Instead of putting on a usual show this season, Opening Ceremony staged a one-act play written and directed by Spike Jonze and Jonah Hill. Guests (including Kathleen Hanna, Mindy Kaling, Kim Gordon, Ellen Barkin, Yoko Ono, and many more) shuffled into a dark, disorienting space on Amsterdam Avenue, in what appeared to be a garage behind Alice Tully Hall. Editors and celebrities took their seats on massive risers in front of an enormous stage. Opening Ceremony always does something cool and creative with their locations, so everyone knew to expect the unexpected. But when the curtain parted there was an audible gasp. We were behind the stage at the Metropolitan Opera House, looking out through the stage and beyond to the rows of red seats and aisles and enormous chandeliers.
The show was a fictionalized story of the making of the Opening Ceremony collection — with John Cameron Mitchell as Humberto Leon and Catherine Keener as Carol Lim. (Rashida Jones makes a cameo as Lisa Love and Karlie Kloss, of course, as herself.) Dree Hemingway plays Bella, an “It” girl model who’s showed up for a run-through of the spring-summer 2015 collection, and meets Julie (Elle Fanning) a corn-fed youngster straight off the bus from the Midwest who’s there to walk in her first fashion show. At first, Bella talks down to her, but soon, she opens up about the brutal world of modeling, delivering a monologue that, in the midst of an upbeat show, rang with a dark note of truth. Backstage after the show, the (real) Humberto Leon explained the decision to explore the underbelly of the modeling world: “Anybody can relate to that in any profession. At some point in time you did feel like, were you good at what you’re going do? So I think there’s something really humanizing and that’s what so good about telling a personal story.” Read below the full transcript of the dialogue:
Bella: You want to know what modeling is? Most days you don’t even model. You spend hours in the morning worrying about what you’re going to wear, or say, or do. And then you get on the subway anxious about what people are going to think about you. And then you have people in a fitting or a casting or a meeting look you up and down for 30 seconds without even looking at you in the eye. And then you get back on the subway, and you try desperately not to see your reflection in the window because they made you feel like the ugliest girl in the room. And then you spend the whole rest of the afternoon trying to wash off your make-up and everything else they threw at you that day. All for 30 seconds of shit.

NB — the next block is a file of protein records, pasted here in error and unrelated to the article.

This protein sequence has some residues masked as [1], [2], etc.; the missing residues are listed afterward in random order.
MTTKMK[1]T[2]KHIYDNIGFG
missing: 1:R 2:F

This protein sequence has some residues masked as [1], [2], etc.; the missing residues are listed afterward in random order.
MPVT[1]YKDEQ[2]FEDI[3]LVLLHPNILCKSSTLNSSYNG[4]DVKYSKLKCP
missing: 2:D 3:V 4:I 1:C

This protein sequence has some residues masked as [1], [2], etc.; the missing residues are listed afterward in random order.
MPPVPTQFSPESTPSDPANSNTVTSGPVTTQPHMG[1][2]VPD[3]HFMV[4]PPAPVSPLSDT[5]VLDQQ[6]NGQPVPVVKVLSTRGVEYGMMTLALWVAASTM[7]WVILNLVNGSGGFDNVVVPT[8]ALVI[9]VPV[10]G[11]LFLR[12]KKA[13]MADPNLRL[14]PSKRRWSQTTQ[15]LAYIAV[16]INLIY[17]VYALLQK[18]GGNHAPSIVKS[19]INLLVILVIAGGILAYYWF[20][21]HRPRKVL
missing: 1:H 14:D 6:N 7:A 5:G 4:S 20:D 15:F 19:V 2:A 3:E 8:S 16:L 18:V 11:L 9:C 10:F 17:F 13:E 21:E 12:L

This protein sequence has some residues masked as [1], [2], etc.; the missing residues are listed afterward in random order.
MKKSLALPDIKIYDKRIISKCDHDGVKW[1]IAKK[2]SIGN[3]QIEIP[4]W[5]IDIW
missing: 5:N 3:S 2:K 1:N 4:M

Julie: I’m really sorry. It sounds like you really don’t like what you do. So why do you do this?
Bella: That’s a good fucking question. I don’t know. I mean I lived in Seattle with my mom and whatever other sketchy boyfriend she had living with us that week. But my thing that nobody else was a part of was fashion. I just loved that it was this cool, glamorous, creative thing. Fashion was always about invention or reinvention. I mean people say, don’t judge a book by its cover. But when you meet somebody for the first time you first see what they’re wearing. You totally judge a book by its cover. I just love that you can create yourself. I mean every morning you get to choose what type of person you want to be or how you want to be perceived. I mean, I remember when I was 17, it just happened.
Julie: What happened?
Bella: I was at a Subway, and this guy came up to me he was like, have you ever thought about modeling? And I was like YES! Where have you been! I’ve been waiting for you! And then he signed me and he brought me to New York, and I met these designers, and I started to book jobs and I was like “I’m a model.” And I’m going to all the parties I used to look at on my computer and I’m on the Tumblrs I used to look at – and it’s so great. But I still feel like shit. It’s like a whole new set of things that make me feel shitty.
Julie: So what are you going to do?
Bella: I don’t know.
Julie: Well one of the things that my dad always does – is that he tries to break down into different options. And it sounds like you have three options: one, you quit and you just go do something else. Two, you change the way everyone in the whole fashion world thinks and behaves and acts. Or three, you stay and you just try to enjoy the moments that you love. Just enjoy the good moments. I mean, you’re only 20 and you’ve pretty much gotten to do everything you ever wanted to, right? So maybe try to just ignore all the bad parts.
Bella: Jesus. How old are you again?
Julie: 18. But I’m very sophisticated.